Don't Overlook This Superior Oil Refiner
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As investors, sometimes we lose sight of the basics. I want to remind all the fans of ‘big oil’ that, without refineries, crude oil is largely a useless commodity. Anyone needing proof of that needn’t look further than Iran. To quote Wikipedia, “Oil reserves in Iran, according to its government, rank third largest in the world at approximately 150 billion barrels,” yet it was the second largest importer of gasoline in the world because it lacked refining capabilities. Warren Buffett seems to have recognized the crucial role refining plays in the oil industry and has added Valero Energy (NYSE: VLO) to his portfolio and increased his holdings in Phillips 66 (PSX) above and beyond those he received in the ConocoPhillips (COP) spin-off, according to the recent 13F filing with the SEC.
Valero trades at around $29 and has a market capitalization of about $16 billion. Trailing twelve month price to earnings is reported at 9.77, with a 1.46 price to earnings growth ratio and a price to book of 1.01. Return on equity is 10.1%. Valero’s quarterly year-over-year revenue and earnings growth are 10.8% and 11.7% respectively. Financial strength and soundness, based on the debt to equity ratio of 47.54 and the current ratio of 1.30, meet or exceed the expectations of the value investor. The stock pays shareholders a dividend yielding 2.2% against a payout ratio of 17%.
Tesoro trades at around $39 and has a market capitalization of about $6 billion. Trailing twelve month price to earnings is reported at 8.42, with a 0.88 price to earnings growth ratio and a price to book of 1.31. Return on equity is 16.67%. Tesoro’s quarterly year-over-year revenue and earnings growth are 1.5% and 77.5% respectively. Financial strength and soundness, based on a debt to equity ratio of 38.48 and a current ratio of 1.41, meet or exceed the expectations of the value investor. The company's board of directors recently authorized a share repurchase program of $500 million and a $0.12 dividend to be paid on September 14th to shareholder sof record on August 31st.
World Fuel Services trades at around $36 and has a market capitalization of about $2.6 billion. Trailing twelve month price to earnings is reported at 13.24, with a 1.27 price to earnings growth ratio and a price to book of 1.85. Return on equity is 15.62%. World Fuel Services’ quarterly year-over-year revenue and earnings growth are 10.5% and -3.2% respectively. Financial strength and soundness, based on the debt to equity ratio of 23.07 and the current ratio of 1.58, meet or exceed the expectations of the value investor. The stock pays shareholders a dividend yielding .4% against a payout ratio of 5%.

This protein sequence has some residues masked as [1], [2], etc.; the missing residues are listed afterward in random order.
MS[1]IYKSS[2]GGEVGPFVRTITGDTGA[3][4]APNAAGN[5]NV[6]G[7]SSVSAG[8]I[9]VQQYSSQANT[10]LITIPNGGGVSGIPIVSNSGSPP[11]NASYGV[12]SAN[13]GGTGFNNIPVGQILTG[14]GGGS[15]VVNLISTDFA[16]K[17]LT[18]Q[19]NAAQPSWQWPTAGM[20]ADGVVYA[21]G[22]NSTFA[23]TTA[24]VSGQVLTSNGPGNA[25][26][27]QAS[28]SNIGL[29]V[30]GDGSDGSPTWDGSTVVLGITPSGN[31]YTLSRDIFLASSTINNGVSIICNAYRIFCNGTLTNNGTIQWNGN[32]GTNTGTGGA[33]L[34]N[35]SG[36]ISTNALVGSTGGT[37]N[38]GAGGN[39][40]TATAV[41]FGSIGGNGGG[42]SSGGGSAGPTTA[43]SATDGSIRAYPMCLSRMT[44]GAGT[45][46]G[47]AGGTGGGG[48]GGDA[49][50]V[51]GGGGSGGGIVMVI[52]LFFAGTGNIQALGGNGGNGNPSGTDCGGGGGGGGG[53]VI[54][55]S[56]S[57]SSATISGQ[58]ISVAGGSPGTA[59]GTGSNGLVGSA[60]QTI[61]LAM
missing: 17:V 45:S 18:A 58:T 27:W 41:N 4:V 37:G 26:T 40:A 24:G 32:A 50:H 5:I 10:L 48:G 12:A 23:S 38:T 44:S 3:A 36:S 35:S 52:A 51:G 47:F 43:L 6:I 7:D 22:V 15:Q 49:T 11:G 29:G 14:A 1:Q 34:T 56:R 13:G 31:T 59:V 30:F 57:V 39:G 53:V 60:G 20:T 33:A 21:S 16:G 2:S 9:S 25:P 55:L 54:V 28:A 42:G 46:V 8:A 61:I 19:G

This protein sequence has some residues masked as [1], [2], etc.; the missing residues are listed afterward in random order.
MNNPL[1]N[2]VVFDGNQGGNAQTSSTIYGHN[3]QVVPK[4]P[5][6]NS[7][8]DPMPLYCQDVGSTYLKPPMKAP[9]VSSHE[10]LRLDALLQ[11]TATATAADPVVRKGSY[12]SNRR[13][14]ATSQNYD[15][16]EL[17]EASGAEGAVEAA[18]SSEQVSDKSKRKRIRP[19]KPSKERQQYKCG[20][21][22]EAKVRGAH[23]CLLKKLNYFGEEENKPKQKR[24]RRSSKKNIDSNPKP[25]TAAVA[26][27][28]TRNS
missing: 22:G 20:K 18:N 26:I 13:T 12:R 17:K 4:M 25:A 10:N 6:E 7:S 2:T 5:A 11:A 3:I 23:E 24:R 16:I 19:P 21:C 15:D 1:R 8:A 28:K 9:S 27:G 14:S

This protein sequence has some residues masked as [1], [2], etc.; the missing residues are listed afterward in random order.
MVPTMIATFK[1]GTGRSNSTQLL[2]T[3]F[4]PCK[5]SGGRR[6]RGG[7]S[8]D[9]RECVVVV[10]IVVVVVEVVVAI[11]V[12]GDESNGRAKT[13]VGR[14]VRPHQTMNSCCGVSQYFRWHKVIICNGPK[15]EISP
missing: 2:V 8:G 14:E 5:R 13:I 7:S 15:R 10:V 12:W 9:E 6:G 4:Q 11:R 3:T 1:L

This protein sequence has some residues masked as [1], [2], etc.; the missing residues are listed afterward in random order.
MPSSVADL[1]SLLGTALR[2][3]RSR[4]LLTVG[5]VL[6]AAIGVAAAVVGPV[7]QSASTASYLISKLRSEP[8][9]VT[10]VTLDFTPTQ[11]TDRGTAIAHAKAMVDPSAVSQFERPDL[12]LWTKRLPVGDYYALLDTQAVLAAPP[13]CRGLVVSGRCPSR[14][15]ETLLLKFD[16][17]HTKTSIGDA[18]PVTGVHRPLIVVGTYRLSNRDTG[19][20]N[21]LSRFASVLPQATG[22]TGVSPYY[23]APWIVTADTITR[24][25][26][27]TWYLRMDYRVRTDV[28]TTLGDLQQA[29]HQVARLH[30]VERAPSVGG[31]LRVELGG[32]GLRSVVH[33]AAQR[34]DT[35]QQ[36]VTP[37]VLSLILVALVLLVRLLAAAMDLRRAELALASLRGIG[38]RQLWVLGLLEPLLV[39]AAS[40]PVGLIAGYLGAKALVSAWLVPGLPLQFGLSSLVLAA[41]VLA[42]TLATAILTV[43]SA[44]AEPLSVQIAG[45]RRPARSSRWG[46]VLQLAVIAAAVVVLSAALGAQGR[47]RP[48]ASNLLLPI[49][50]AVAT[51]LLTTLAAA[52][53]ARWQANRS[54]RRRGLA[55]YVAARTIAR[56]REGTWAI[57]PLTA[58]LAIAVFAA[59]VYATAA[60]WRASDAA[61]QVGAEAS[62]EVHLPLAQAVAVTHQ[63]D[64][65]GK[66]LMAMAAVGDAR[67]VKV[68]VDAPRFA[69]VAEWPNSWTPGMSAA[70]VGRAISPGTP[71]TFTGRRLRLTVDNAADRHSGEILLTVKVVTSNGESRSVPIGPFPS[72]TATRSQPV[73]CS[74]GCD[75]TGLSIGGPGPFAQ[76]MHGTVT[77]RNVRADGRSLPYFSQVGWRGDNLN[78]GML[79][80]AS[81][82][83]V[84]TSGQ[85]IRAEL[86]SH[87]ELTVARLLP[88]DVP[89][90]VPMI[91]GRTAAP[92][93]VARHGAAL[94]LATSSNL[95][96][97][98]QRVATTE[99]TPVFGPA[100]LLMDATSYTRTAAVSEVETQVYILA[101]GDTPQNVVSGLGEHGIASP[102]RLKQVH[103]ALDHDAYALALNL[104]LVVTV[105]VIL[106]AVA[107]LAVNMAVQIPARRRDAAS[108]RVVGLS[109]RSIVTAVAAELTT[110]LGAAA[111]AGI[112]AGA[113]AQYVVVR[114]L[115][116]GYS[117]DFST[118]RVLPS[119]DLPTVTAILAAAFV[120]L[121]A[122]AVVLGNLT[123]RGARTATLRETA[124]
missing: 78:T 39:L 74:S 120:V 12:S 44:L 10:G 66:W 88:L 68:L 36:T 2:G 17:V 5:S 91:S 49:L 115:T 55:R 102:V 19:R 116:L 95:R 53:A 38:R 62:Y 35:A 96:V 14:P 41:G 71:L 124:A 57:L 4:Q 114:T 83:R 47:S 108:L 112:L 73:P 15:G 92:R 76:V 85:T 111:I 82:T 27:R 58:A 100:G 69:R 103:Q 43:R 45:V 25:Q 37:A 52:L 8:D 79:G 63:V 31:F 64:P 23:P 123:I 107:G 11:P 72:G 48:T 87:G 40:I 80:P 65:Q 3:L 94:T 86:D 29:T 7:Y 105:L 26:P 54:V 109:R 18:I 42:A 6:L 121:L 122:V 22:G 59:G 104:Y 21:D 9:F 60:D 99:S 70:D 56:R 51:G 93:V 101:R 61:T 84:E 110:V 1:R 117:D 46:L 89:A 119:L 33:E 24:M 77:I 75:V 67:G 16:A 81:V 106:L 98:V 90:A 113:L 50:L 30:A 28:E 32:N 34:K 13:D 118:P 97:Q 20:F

Now that we have looked at the fundamentals, lets explore each company’s catalysts. Obviously, all the press given to addition of Valero to Buffett’s portfolio will serve as something of a catalyst. It may be the reason JPMorgan Chase initiated coverage on the stock or it may not. Either way, coverage by a heavyweight like JPMorgan is a catalyst. Valero recently completed the purchase of the Pembroke refinery in Wales, and as a result, its marketing and logistics assets throughout the U. K. and Ireland.
Tesoro will also benefit from JPMorgan initiating coverage. In what can only be described as remarkable coincidence, Tesoro is also acquiring a refinery. It will acquire BP’s (BP) California refinery and the 800 gasoline stations that come with it. This acquisition represents almost one-fourth of California’s refining capacity.
World Fuel Services also seems to be on the acquisition trail, recently signing a definitive agreement to purchase certain assets of CarterEnergy.
With many of you thinking about where to place your energy bets as the winter heating season approaches, these 3 companies should be on your list. As I said earlier, I will use Valero as the ‘benchmark’.
Tesoro stacks up fairly well against Valero in terms of price to earnings, price to earnings growth and price to book. It looks much better than Valero in terms of return on equity, quarterly year-over-year earnings growth, debt to equity and current ratio. Tesoro's weakness is confined to quarterly year-over-year revenue growth. Revenue might well resolve itself with the acquisition of the Pembroke.
As for World Fuel Services, its price to earnings ratio is the least attractive of the bunch, but not a deal breaker. Its price to earnings growth ratio and price to book are less favorable as well, but within the limits of acceptability for majority of value investors. Among the 3, World Fuel Services has the best looking debt to equity and current ratios, and falls just short of Tesoro in return on equity. The small dividend yield is little more than a tease. The real deal breaker here, has to be the negative quarterly year-over-year revenue growth. The pending acquisition doesn’t seem all that attractive and non-organic growth is not necessarily the right answer to World Fuel Services’ revenue shortfall.
While I believe all three companies to be a viable investment, my favorite against the benchmark, in case you haven’t guessed, is Tesoro. The deciding factor for me, and I will share that with you now, is Tesoro's superior net earnings per employee which stand at $122,963, compared to Valero at $75,000 and World Fuel Services at $109,972. I don’t often quote this statistic, but it is a favorite of mine when all else is roughly equal. I think it speaks volumes for the quality of not only management, but the workforce as well.
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